…as soon as this personal life begins, the individual Christian finds that there is another life into which he is introduced by the same act of regeneration. Christ is revealed in Scripture, not only as the Saviour of the collective Church, His body, of which individual Christians are members in particular. “For as the body is one and hath many members, and all the members of that one body, being many, are one body, so also is Christ;” and this image is elaborated to great length by the Apostle in the 12th chapter of 1st Corinthians, as well as in other Epistles.

Moore shows us that the Scripture emphasize the corporate nature of the Christian community in a variety of ways: the church is described as a city, a kingdom, a building, a temple, and a body or a family with many members.

This great idea of corporate life is an essential element of New Testament Christianity. Men are not converted and saved merely as isolated units, but as members of Christ’s family, into which they are born by the new birth, and from which they cannot rightfully segregate themselves.

Moore acknowledges the danger of hierarchical corporate power which can lead to tyrannical abuse, but is focused here on addressing what we might today know as “lone wolf Christianity,” with its low regard for organized, connected religion.

It is true that this element of corporate power may be developed in a corrupt Church to a spiritual despotism, in which the individual life shall be smothered, but it may also be kept so much in abeyance as to lose its legitimate force and give an exaggerated development of the principle of individualism, tending to schism, contention, and paralysis of this power of corporate action. And it is probably true, that this is the real danger in much of our modern Protestantism, and the cause of much of our unsuccessful activity. “the eye saith to the hand, I have no need of thee, and the head to the feet, I have no need of you.” And the very evils which existed among the Corinthian Christians exist among us, and need to be corrected to restore our efficiency. If then we can revive this corporate life, without weakening the individual life, and bring it to bear on our daily work and warfare, as parts of the Sacramental host, citizens of the city that hath foundations, members of the household of faith, portions of the body of Christ, we shall remedy an undoubted defect in our modern piety, and give an added energy to every operation of our beloved Church.

As Moore continues, he examines how the early Church in most cases demonstrated this corporate vitality by the concern showed by disciples in striving to assist those with financial aids, those suffering under persecution, and doing such things, not only locally, but for the saints separated by great distances, wherever there was a need, and all motivated by the principle of love. It was this corporate vitality, in fact, that enabled the early Church to grow and flourish under difficult circumstances. The love of the saints for one another made them a sum that was strong than its individual parts.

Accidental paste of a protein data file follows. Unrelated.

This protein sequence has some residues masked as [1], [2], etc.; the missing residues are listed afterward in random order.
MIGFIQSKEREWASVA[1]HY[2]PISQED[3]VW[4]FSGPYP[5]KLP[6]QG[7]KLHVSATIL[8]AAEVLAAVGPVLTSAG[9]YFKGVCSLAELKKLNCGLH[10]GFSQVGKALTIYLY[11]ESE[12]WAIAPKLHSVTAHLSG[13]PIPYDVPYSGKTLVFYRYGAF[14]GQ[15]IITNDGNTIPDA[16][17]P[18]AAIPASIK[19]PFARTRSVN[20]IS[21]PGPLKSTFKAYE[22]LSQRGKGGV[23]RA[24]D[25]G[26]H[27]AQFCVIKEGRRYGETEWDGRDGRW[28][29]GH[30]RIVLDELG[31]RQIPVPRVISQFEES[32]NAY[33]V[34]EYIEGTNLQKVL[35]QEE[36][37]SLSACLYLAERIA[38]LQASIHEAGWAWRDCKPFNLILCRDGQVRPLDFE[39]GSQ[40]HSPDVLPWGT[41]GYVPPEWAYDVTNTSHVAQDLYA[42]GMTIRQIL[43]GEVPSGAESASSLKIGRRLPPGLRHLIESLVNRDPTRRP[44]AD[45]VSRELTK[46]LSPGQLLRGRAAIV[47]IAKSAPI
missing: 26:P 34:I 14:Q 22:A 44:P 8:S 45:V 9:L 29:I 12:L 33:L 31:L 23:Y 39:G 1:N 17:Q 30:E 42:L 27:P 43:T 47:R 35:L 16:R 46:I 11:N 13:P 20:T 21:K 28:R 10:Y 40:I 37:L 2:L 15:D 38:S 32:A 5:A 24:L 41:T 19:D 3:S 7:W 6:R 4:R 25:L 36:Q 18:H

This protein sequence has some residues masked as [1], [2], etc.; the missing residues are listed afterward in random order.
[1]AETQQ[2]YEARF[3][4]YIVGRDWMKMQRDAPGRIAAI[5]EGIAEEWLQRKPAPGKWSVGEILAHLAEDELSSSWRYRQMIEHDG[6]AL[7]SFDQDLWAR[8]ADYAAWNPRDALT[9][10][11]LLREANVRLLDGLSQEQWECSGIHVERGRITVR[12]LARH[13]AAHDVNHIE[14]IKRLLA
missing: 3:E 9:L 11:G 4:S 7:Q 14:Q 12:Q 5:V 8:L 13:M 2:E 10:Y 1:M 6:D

And so Moore reminds us that the labor of Christianity is not merely assigned to church officers, but to all members of Christ’s body. And the love that characterized the early Church must also be reflected in our modern day.

Love, the life blood of this body corporate, must flow rich and warm, love to Jesus, love to souls, love to one another. This will give us in such a Church, one large, loving family, clinging to one another, caring for each other’s welfare, good name and general interests, just as members of the same household do; each seeking, not his own, but the things of another; in honour preferring one another; and so fulfilling the traditional words of the last, loving apostle, whose aged lips were wont to say, when he could utter no other exhortation, “Little children, love one another.”

Moore says that this principle of love, exemplified in our day, makes the work of the Church easy, its worship services and catechetical activities a delight, and causes the flame which attracts others to burn the brighter.

Having demonstrated the importance of recognizing the corporate life of the Church, Moore surveys the post-War landscape around him and reminds his hearers that just as when days were dark during the Killing Times for Scotland’s Covenanters, yet God did great things for them, so may we look for God to do a great work in the present day, most especially when we fix our eyes upon Christ, and when we love his Body, the Church. This sermon has great application to our day, and the reader is encouraged to download it for thoughtful consideration. We need this message from T.V. Moore today, just as it was needed in 1868.

The First Book Published in Kentucky was by a Presbyterian Minister - Adam Rankin

(If the author links in this post are broken, please visit our Free PDF Library and click on the author’s page directly.)